Still, all the Flowers hype can be categorized as a fancy trope at this point. We won’t know what Flowers has really improved upon until he puts the pads on and starts blocking in a competitive setting. Still, you have to admit hearing some positive news about Flowers is a nice change of pace.
Bobby Hart got some playing time as a rookie, and wound up starting 13 games last year. As was the case with Flowers, Hart was a liability at best, and a turnstile at worst.
Unlike Flowers, who doesn’t have immediate, obvious competition at left tackle, Hart’s spot on the right side is far from guaranteed. A vast improvement in terms of depth will make Hart have to fight for playing time.
Something that’s really important to note about Flowers and Hart is that both players are under the age of 24. They have room to grow.
D.J. Fluker’s Role
While the Giants missed out on big-name offensive linemen with hefty price tags, the team managed to acquire the services of D.J. Fluker. Fluker, who was selected by the then-San Diego Chargers in the first round of the 2013 NFL Draft, started 59 games during his four years with the Chargers.
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Despite his first-round pedigree, Fluker’s role on the team remains up in the air. According to NJ Advance Media’s Dan Duggan, Fluker spent the spring taking reps as the team’s backup right guard.
That likely indicates the team views him as a guy who can be the next man up at guard or tackle if someone goes down on the right side.
Brett Jones, Eh?
The former CFL standout has been on the Giants since 2015. Jones appeared in 14 games last year, and wound up starting the team’s Monday night game against the Bengals.
As a backup center, Jones gives the Giants depth if Richburg were to go down with an injury. Jones also saw some regular-season action as a guard, which helps his status on the team.
Halapio has been around the NFL a lot for someone his age (26). In his career thus far, the offensive lineman has spent time with the New England Patriots, Denver Broncos, Arizona Cardinals, Patriots again and ultimately the Giants. He also was with the Brooklyn Brawlers and Brooklyn Bolts — both FXFL teams.
Despite his resume, Halapio has appeared in zero games during his NFL career. He’ll compete for the backup guard position.
Bowie actually started eight games in 2013 for the Seahawks, which is either a good thing or a bad thing depending on how you look at it. However, he hasn’t logged regular-season playing time since then.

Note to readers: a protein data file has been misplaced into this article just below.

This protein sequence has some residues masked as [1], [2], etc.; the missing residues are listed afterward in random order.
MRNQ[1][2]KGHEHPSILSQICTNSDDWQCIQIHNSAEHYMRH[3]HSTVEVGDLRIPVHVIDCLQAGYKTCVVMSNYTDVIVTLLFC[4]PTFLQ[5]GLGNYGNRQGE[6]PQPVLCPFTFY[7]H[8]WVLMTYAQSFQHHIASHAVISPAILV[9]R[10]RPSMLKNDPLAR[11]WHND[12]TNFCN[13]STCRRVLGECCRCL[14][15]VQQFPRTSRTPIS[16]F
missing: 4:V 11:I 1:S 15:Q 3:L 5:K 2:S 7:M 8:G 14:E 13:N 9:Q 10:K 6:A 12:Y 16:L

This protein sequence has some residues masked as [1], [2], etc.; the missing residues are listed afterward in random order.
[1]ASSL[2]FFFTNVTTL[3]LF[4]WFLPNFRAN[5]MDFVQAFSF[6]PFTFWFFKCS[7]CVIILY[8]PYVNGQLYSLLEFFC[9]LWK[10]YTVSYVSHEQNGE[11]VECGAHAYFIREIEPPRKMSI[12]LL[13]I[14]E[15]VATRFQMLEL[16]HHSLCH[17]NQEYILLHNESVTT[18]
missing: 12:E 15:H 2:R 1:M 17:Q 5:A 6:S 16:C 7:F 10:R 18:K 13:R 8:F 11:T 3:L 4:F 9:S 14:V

However, having a depth tackle with starting experience is never a bad thing.
The Giants signed Gettis back in 2014, and the lineman was with New York until 2015. He then spent time with Oakland, before returning to the Giants late in 2015. Gettis’ lone career start came last year when he started against the Browns.
Gettis will be competing with the above guards for a backup spot. His familiarity in the system should help him.
New York invested a sixth-round pick in Bisnowaty, who likely would’ve went higher if it weren’t for serious injuries sustained in college.
If Bisnowaty can stay healthy, he has a chance to compete for the starting right tackle spot. Even if he doesn’t win the spot outright, the depth he’ll give the Giants as a backup tackle as a rookie will likely be invaluable.
Wheeler’s dealt with injuries throughout his football career, and those no doubt took a toll on his health. However, Wheeler currently sits as the team’s backup tackle.
He may not be the best player, but he has fluid feet and could be a serviceable swing tackle in year 1.
What a name, huh? The good thing is Dunker is more than just a unique name. He played both left tackle and left guard during his time at Tennessee State. That versatility will work in his favor as the Giants trim down their roster.
Dunker has raw physical tools. He ran the third-fastest 40-yard dash time out of all offensive lineman at the NFL Combine. However, he may be too raw to play right away, despite his athletic gifts.
Talk Giants with Ryan on Twitter: @DisdierSports